The ever-astute and vigilant Rebecca Tushnet reported yesterday on Egilman v. Keller & Heckman, from the District of D.C., which found that guessing a correct username and password and using that combination to access a website without permission of its owner does not constitute “circumvention” of a “technological measure” under the DMCA.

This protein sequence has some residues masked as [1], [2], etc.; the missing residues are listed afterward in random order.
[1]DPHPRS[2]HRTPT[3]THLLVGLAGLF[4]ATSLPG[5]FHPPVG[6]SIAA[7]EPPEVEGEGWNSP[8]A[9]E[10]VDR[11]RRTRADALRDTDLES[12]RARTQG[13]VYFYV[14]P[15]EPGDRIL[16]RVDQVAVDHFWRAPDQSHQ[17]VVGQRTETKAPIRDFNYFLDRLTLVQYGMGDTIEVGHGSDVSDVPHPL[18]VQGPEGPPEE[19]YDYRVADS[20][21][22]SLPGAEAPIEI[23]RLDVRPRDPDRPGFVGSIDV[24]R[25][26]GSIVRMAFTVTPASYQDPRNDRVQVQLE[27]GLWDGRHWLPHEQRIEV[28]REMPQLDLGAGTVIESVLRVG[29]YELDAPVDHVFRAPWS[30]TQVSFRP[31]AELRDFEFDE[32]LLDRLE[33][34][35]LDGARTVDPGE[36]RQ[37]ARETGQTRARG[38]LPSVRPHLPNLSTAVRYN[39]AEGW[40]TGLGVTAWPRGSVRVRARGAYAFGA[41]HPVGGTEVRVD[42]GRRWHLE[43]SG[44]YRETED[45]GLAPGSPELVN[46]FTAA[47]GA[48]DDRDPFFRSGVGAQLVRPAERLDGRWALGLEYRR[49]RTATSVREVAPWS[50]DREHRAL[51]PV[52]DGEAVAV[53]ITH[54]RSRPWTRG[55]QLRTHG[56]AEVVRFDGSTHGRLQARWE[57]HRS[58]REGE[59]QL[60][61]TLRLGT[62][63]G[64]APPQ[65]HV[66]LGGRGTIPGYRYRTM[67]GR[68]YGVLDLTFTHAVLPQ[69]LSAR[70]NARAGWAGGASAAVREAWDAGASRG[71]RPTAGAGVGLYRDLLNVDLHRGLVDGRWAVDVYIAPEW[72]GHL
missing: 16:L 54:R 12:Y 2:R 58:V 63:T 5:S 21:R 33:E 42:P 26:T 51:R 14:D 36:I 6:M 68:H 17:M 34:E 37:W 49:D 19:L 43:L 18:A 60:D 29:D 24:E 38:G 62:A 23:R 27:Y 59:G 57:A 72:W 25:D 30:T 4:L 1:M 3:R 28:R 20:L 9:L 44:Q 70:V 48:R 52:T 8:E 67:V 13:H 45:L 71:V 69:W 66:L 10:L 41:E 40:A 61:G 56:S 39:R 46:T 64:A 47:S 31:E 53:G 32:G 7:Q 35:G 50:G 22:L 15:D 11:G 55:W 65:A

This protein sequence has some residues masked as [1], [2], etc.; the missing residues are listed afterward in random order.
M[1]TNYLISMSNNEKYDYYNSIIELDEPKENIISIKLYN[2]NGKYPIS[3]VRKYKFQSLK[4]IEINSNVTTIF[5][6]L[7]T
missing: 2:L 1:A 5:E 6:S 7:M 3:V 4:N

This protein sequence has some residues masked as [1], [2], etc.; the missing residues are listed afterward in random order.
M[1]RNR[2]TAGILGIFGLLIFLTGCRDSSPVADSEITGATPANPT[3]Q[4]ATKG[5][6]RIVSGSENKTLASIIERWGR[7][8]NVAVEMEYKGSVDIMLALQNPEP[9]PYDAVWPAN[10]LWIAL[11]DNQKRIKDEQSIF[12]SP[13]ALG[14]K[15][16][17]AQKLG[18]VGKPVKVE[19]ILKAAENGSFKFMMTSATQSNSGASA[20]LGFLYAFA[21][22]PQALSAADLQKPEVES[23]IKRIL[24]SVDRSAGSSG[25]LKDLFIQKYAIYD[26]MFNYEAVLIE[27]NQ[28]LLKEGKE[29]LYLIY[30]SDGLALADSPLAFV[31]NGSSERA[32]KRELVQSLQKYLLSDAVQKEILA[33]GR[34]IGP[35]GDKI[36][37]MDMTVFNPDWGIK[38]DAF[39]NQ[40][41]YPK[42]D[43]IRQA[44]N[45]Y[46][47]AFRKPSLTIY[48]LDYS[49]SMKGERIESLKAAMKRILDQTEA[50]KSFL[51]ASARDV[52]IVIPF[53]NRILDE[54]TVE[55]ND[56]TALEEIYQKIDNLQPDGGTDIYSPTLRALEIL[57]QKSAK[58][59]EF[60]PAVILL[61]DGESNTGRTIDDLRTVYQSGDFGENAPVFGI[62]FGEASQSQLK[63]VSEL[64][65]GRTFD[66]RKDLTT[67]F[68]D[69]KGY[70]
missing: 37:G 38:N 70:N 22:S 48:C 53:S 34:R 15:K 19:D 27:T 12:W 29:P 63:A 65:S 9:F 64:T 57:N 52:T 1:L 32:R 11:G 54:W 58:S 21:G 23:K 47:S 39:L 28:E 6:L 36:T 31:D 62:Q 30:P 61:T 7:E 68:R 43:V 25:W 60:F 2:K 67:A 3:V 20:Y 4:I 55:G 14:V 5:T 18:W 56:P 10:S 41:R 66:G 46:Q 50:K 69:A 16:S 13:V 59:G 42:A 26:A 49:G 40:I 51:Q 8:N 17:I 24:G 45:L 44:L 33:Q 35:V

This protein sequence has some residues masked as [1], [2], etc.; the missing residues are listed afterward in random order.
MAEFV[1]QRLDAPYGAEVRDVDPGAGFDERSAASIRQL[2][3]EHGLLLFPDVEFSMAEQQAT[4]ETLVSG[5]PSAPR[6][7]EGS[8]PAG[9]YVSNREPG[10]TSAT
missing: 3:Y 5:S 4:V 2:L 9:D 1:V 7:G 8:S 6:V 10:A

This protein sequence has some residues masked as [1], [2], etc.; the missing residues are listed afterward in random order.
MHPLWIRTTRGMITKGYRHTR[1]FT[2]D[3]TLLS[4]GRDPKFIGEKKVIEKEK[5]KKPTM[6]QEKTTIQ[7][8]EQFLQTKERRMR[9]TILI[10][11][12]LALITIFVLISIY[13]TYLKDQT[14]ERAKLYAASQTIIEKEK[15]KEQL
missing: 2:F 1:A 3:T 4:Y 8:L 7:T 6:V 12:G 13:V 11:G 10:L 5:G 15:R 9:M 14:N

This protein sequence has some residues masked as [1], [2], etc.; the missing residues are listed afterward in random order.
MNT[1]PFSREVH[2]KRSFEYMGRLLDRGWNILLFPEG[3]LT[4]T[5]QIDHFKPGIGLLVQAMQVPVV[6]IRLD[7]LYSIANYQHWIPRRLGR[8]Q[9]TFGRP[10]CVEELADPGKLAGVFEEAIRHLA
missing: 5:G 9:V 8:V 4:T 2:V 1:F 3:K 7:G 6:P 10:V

I only wish someone would explain to me how this is different from obtaining the “secret handshake” in StreamBox or the CSS key in the DeCSS case. In those cases too, the code used is in fact the correct, actual key — otherwise it wouldn’t work. (At the very least, I want a better explanation of the difference between “decrypting” and, say, “guessing.” What if the password wasn’t guessed on the first try? What if it took ten tries? What distinguishes that from a basic computerized password attack? Cf. the great 1980s movie Wargames, in which Matthew Broderick’s character substitutes a social-engineering attack, logging in as the computer’s creator, for his slower programmed assault on what he thinks is a gaming computer.)